On Saturday Spurs swept aside Watford’s increasingly feeble challenge in a blur of flowing football and stunning goals. These are days of magic and wonder. Enjoy every moment, breathe it in and never let go. Another glorious afternoon at the Lane, not many left but this is some swansong.
A tight game. Watford depleted but determined, came with a plan. For Spurs, second in the league, the pressure filters into every pass, each stride. We were starting to need a little something from somewhere as Watford were hard to break down. 3 at the back and 5 in midfield to cut down the space. At times they pulled all 11 back without embarrassment but it was their denial of space for Spurs to work on the flanks that was doing the trick. The wide men of their five were an impediment to progress plus their two forwards often split to add their pressure. With the ball they caused a threat early on until Spurs gathered themselves and got hold of the game.
And we have Dele Alli. The move started from Lloris’s hands, playing the ball out of defence not kicking it, through several pairs of feet, to Dembele. He rumbles forward as he did so frequently. He’s stopped only with a foul but the ref plays on because we have Dele Alli. He’s on the ball, checks then switches it on to his right foot and curls it left to right, boot to top corner.
It’s an instant of daring and outrageous talent, executed with the nonchalance that only star quality can carry off. He jogs back towards us on the Shelf and, in those few moments before he’s engulfed by elated team-mates he becomes a boy again, not yet 21, fresh-faced and bright-eyed. Not the table, the TV, the crowd’s roar, just the joy of doing that with a football. World football sits up to take notice, he’s that good. To me, he’s still a kid. One of our family, let’s look after him and as we would with own flesh and blood, encourage him to be the best he can be yet not burden him with unrealistic expectation.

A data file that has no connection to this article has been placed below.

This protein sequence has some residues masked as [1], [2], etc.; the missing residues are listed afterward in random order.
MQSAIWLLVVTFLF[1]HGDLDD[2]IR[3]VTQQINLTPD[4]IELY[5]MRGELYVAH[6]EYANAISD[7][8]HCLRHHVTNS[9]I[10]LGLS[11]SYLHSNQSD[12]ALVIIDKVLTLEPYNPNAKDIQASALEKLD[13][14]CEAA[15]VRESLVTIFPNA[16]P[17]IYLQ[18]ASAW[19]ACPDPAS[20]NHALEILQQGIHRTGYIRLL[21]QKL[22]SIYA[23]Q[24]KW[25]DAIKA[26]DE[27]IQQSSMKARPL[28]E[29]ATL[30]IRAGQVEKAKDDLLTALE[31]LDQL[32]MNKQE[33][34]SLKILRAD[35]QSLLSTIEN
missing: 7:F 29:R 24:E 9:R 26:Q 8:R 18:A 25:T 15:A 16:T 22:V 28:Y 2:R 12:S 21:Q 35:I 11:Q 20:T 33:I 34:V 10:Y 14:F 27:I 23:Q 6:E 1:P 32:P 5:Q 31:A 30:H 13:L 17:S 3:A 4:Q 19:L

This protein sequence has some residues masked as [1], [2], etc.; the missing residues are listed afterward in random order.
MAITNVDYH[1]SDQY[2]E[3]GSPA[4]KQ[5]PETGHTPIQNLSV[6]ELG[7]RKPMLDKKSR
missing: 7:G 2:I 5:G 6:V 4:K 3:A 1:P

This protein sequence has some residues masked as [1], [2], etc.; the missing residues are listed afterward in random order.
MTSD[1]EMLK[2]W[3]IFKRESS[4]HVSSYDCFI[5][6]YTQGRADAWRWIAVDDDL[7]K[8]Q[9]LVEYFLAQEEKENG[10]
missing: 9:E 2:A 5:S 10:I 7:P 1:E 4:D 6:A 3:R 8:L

All this is becoming a bit much. I have barely caught my breath after the late goal-rush at Swansea, now four more. In normal times, each one would become a talking point, 3 candidates for goal of the season. Except these are not normal times, these are Spurs’ salad days. Unbeaten at home all season, just another Saturday. I have been transported beyond excitement into a better place, a state of heightened consciousness where celebrating a goal somehow doesn’t do it justice. Alli into the top corner after a move that began in our 6 yard box. I leapt up and saluted the sky with both hands. Clapping? How does that come anywhere close to acknowledging this gem? Later, Son galloping onto Trippier’s cross, first time, drilled into the bottom corner without breaking stride. How many times to we see players fluff their lines in similar scenes? Shanked, yes, defender’s arse of course, row Z commonplace. On Saturday we were beyond all that. Clapping?